While federal incentives in the 2022 climate law are strengthening competitiveness of US energy storage manufacturing, domestic production will fall short of demand as early as 2025 “without strategic action,” according to a new report by Solar Energy Industries Association (SEIA), a national trade group.
“America’s ability to lead the global clean energy transition and boost grid reliability depends on how quickly we scale domestic production and deploy battery storage technology,” said CEO Abigail Ross Hopper.
Strategic action should include facilitating access to raw materials and incentives at the state level to reduce upfront costs and expedite project timelines, leveraging US manufacturing experience, partnerships with allied nations, and skilled workforce development.
“US manufacturers must be able to offer in-demand products, sell at a competitive price and deliver consistently high-quality goods in sufficient quantities on time,” notes the report, Energising American Battery Storage Manufacturing.
SEIA forecasts the US will see a six-fold increase in battery energy storage systems (BESS) demand this decade, from 18GWh last year to 119GWh in 2030.
US manufacturing capacity for all applications of lithium-ion (Li-on) batteries, the main form of energy storage for renewables, is currently at 60GWh. New factories announced here and in 20 countries with a US free trade agreement including Australia, Canada, and South Korea, will boost total capacity to more than 1TWh.
About 90% of planned manufacturing capacity is known to be dedicated to the electric vehicle sector. This will leave 10% for non-automotive applications which is primarily, but not exclusively BESS.
The report hopefully notes that “there is some upside” because over 25% of the planned facilities have not publicly stated which markets they will serve and may dedicate some capacity to BESS.
Still, the US must contend with surging global demand for batteries in all applications, from roughly 670GWh in 2022 to more than 4TWh by 2030. Of that, BESS demand will jump from 60GWh to 840GWh at the end of this decade.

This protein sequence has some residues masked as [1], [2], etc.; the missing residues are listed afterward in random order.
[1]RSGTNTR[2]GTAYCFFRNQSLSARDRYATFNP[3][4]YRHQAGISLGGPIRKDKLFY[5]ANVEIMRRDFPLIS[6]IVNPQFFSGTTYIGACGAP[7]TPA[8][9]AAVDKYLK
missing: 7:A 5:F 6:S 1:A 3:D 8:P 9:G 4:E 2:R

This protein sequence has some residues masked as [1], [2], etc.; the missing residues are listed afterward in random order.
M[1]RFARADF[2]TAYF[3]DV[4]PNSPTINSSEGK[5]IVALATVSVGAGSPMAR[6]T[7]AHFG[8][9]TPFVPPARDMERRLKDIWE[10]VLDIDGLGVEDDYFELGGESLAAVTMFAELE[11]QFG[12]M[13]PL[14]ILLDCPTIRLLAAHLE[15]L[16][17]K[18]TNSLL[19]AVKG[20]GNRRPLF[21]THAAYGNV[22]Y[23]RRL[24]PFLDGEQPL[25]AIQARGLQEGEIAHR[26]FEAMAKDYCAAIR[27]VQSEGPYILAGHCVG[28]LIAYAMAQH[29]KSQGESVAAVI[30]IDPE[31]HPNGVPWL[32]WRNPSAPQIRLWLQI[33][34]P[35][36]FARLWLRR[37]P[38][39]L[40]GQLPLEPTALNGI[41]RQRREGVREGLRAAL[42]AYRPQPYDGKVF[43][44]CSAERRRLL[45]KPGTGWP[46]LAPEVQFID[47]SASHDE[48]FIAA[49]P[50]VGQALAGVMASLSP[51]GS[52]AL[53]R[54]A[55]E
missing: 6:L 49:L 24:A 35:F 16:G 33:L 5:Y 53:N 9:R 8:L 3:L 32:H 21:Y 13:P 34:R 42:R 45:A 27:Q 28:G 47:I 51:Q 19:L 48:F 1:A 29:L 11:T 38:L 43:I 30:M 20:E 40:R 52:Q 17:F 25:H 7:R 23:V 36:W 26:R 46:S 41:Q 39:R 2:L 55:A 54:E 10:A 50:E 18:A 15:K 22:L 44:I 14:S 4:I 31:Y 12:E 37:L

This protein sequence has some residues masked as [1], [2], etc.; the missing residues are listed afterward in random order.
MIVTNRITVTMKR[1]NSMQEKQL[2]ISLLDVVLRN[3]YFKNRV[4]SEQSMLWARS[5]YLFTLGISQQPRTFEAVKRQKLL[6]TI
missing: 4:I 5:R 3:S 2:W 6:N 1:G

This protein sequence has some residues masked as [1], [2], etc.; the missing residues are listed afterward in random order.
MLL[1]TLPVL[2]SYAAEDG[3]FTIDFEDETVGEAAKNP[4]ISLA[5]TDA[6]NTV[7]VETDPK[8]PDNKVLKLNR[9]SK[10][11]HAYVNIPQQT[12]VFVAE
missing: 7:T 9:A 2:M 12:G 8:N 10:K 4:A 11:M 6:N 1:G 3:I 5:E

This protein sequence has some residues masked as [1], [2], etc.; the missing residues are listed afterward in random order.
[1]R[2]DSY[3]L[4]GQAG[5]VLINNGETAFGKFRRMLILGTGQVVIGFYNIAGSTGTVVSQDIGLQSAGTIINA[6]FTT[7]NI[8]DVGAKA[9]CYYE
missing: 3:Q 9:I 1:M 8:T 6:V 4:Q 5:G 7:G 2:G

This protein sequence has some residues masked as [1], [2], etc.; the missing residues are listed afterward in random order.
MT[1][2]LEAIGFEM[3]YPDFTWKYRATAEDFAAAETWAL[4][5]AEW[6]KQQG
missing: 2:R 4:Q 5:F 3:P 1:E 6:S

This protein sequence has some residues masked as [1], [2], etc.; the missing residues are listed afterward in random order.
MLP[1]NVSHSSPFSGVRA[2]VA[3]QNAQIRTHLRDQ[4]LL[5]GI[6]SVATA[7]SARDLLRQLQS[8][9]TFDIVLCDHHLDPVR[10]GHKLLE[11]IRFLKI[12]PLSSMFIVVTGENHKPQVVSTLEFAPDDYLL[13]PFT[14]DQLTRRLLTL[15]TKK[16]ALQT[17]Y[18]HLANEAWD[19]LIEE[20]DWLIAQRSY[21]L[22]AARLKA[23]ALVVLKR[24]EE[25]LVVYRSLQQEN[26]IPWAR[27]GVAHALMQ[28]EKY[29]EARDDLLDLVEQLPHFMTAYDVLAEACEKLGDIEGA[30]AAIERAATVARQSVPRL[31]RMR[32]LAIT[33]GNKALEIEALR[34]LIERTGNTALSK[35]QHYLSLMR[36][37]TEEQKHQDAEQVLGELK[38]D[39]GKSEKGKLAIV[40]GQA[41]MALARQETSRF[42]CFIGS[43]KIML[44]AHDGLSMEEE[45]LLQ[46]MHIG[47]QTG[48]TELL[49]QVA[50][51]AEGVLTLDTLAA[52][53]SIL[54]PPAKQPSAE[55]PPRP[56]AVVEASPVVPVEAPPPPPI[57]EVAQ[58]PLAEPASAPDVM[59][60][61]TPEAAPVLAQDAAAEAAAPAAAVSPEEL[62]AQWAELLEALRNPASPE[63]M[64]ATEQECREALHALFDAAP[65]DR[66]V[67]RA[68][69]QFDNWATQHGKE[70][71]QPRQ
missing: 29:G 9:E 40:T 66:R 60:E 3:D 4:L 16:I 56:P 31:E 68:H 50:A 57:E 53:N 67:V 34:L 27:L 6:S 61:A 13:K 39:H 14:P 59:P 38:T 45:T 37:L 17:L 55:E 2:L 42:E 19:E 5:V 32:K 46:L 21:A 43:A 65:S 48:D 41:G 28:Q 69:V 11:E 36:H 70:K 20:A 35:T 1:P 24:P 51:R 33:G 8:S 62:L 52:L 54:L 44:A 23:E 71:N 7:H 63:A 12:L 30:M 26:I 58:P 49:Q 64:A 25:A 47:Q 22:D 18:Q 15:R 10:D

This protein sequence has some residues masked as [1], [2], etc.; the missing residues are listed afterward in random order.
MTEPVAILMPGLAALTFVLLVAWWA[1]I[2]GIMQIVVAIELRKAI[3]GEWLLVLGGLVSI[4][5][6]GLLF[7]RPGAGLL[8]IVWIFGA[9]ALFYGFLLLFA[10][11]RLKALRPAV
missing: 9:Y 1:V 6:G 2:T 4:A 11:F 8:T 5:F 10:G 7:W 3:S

SEIA’s research found availability of raw materials and cost is the biggest barrier to spurring US cost-competitive energy storage manufacturing.
While lithium and phosphorus from the US and its trading partners are accessible in sufficient quantities, availability of graphite and other processed materials, like anode and cathode active materials, “could create a shortfall,” notes the report.
Graphite supply is “one potential chokepoint” for the US battery industry, it acknowledges, noting the country has no natural graphite production sites. While Australia and Canada could help with supply, it would be insufficient to meet 2030 US demand. More than 60% of global natural graphite mining occurs in China.
The Inflation Reduction Act (IRA) broadened the range of federal incentives for energy storage to include domestic manufacturing through new tax credits, low-cost loans, government procurement, research and development support, and public-private partnerships. The tax credits cover production of electrode active materials, battery cells, and battery modules.
SEIA estimates these production incentives could reduce energy storage costs by 40% or more, helping improve US competitiveness.
“If factories can access raw materials at reasonable costs and improve their production yields to 90% the IRA incentives could make US batteries cost competitive with products produced in China,” said the report.